At high school reunions we like to sit around and speak fondly of our high school years and recall our friendships and accomplishments. We bask in the memories of game victories. We discuss in glowing details the night of the prom or graduation. But there is a dark side of high school that I’m sure many of us remember, especially as we see other family members go through it.
High school is a time of uncertainty and vulnerability as teens search for their true identities and test their values. High school is a time of cruelty and violence. It is a time for depression and eating disorders. It is a time for serious temptations that can ruin lives.
I look at this photo of me, taken in science class, and I remember the struggles I had with other students, with my family, with my insecurities and I wonder sometimes how I survived those four years without more physical and psychological damage.
I began my high school years in California at a huge high school where my freshman class numbered 1,200. I was lost in the crowd and often felt overwhelmed. There were dangerous people on our campus. There were places you just didn’t go and students you just didn’t speak to. There were gang fights and threats of more violence. One day at lunch I witnessed a fight between two boys armed with bicycle chains. Another time it was girls with pointed combs. I enjoyed my friends and some of my classes, but there was always a “tension”.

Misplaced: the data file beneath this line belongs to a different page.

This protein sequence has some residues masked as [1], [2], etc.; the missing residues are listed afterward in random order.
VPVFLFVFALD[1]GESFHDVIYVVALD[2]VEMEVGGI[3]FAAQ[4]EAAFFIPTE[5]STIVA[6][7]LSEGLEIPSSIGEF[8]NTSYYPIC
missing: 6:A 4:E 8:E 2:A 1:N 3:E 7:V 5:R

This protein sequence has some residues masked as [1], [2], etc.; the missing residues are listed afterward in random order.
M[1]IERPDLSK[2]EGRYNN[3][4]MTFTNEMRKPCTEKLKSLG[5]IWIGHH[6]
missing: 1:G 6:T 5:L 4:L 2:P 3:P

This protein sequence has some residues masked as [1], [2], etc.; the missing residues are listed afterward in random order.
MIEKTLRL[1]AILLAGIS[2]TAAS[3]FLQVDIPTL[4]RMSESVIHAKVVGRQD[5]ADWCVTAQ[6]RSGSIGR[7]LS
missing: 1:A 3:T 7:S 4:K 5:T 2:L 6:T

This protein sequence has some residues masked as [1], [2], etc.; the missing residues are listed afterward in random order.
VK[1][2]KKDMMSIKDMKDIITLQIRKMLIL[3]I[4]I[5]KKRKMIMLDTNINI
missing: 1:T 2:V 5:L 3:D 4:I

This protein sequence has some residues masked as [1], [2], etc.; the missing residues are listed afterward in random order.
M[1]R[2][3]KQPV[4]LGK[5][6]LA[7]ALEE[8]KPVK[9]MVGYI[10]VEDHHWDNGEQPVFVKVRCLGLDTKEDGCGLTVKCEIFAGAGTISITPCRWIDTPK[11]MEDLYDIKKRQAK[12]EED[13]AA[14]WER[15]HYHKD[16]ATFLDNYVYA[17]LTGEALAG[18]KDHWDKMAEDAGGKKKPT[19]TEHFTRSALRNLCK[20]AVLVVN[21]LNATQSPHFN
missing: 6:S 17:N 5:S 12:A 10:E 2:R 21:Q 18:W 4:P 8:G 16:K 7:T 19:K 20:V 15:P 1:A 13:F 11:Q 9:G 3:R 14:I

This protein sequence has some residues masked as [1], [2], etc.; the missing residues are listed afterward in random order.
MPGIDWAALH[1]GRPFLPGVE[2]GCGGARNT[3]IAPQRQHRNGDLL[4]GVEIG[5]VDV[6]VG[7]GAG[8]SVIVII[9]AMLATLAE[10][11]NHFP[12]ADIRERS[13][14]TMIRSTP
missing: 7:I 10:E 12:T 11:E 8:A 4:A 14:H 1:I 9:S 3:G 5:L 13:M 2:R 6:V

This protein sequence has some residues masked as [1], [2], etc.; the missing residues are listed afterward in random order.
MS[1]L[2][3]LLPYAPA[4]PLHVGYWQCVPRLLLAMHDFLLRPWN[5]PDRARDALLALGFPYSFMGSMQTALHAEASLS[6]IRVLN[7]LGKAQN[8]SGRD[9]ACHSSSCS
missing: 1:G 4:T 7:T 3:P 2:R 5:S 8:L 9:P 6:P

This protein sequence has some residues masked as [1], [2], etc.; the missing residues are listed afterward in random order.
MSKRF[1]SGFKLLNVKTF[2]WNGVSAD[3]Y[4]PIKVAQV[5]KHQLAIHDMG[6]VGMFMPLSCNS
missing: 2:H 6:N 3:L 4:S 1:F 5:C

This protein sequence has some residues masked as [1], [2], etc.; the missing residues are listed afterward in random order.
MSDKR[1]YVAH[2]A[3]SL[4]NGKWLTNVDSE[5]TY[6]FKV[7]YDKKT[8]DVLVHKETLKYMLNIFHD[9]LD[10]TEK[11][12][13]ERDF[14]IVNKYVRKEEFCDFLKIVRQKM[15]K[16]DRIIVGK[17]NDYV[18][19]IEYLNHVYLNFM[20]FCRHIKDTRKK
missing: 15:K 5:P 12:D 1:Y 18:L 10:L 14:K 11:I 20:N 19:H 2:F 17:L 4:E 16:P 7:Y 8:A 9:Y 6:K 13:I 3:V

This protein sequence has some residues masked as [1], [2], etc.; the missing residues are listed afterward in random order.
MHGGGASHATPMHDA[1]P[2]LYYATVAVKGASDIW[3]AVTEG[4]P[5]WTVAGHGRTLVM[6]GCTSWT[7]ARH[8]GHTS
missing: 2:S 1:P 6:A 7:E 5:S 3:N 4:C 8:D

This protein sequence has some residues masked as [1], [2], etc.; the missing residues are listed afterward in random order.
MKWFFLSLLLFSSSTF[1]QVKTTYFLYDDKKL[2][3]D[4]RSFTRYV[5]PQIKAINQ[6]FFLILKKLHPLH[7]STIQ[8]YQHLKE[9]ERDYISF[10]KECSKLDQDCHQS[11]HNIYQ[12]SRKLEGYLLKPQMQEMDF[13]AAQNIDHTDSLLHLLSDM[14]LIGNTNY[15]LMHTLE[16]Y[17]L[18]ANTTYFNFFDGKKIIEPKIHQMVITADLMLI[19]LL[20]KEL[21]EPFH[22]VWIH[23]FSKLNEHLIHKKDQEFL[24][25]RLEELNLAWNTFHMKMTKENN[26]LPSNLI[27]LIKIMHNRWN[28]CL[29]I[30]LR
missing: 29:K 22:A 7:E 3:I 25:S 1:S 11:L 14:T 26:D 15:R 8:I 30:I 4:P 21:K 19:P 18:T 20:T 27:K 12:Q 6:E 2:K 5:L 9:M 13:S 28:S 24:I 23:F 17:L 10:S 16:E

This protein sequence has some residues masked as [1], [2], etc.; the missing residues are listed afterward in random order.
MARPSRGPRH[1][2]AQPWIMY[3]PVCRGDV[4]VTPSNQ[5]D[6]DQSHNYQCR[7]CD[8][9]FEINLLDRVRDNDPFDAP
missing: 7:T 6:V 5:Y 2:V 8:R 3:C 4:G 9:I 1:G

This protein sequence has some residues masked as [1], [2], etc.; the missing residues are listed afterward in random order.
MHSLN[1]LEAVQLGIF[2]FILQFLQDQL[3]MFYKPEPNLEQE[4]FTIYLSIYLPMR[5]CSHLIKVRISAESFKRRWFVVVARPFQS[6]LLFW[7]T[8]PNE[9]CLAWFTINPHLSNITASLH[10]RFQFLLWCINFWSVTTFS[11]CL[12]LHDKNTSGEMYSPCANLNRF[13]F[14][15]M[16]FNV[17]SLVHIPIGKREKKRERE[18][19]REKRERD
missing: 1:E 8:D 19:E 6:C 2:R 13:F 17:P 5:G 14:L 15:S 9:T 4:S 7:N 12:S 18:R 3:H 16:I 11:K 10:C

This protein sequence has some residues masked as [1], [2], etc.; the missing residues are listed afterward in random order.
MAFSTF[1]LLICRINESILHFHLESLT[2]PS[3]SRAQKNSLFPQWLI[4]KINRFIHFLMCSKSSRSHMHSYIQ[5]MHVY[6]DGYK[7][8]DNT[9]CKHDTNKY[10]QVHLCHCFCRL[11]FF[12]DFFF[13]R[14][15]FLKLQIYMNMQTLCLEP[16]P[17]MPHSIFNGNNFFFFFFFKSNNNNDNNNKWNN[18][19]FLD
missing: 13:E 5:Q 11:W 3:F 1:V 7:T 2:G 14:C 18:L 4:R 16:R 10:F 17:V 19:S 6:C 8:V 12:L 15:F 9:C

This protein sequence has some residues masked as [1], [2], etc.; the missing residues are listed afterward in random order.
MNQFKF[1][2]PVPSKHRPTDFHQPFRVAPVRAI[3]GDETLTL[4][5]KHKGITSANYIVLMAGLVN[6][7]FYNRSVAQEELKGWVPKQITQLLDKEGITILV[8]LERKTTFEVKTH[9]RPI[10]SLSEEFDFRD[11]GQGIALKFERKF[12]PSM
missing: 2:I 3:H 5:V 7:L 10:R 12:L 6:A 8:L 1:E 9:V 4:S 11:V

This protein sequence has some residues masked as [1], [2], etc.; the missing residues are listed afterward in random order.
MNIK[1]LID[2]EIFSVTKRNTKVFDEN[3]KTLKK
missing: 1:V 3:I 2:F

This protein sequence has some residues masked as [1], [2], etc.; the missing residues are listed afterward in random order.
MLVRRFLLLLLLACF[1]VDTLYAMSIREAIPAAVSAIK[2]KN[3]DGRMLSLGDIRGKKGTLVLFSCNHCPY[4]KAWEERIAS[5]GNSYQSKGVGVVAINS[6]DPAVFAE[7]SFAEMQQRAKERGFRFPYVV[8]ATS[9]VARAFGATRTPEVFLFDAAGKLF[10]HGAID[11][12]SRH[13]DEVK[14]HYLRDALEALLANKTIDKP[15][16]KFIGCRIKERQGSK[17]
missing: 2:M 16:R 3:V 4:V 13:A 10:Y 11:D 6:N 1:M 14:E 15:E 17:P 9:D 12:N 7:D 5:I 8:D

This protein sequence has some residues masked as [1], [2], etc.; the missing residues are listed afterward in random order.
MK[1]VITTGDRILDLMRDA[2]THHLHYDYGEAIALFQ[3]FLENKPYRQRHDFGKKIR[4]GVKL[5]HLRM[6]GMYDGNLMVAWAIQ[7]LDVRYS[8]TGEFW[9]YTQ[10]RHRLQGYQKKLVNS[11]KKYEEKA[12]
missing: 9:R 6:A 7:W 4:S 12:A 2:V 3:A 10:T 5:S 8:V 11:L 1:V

I thought our move to Caddo would solve everything, but it didn’t. There were still relationship problems and fights between boys and after school drinking and the usual teen problems. I didn’t know who I was or where I fit in or if I even wanted to. I spent hours crying about things other girls said, things other boys said, things my mom said.
I survived a lot of the problems by lying. I felt terrible, but I learned that telling my mom what she wanted to hear made her much happier than the truth would have. And I lied to other people who didn’t seem like they could be trusted with the truth, especially the truth about my feelings. I guarded them above everything else. I was terrified that if most people knew how I really felt they wouldn’t like me. And in high school not being liked is the ultimate punishment.
Oh, I didn’t tell big lies. I was never a real risk taker. I snuck out my window once to ride around town with a group of friends. I told my mom once that I was with “x” when I was really with “z”. I told the kind of lies that made people think I was a little nicer and more confident that I actually was.
As my children have become adults they have revealed some of their own high school lies to me. I suppose it is the survival instinct that makes us lie, especially during our most vulnerable years. I don’t bother to lie anymore. Too much angst over remembering what I said when to whom. Too much guilt. Much more confidence. Besides, Robert says I lack the “poker face” necessary for effective lying. I wonder what the criterion is for “effective lying”. I probably don’t want to know.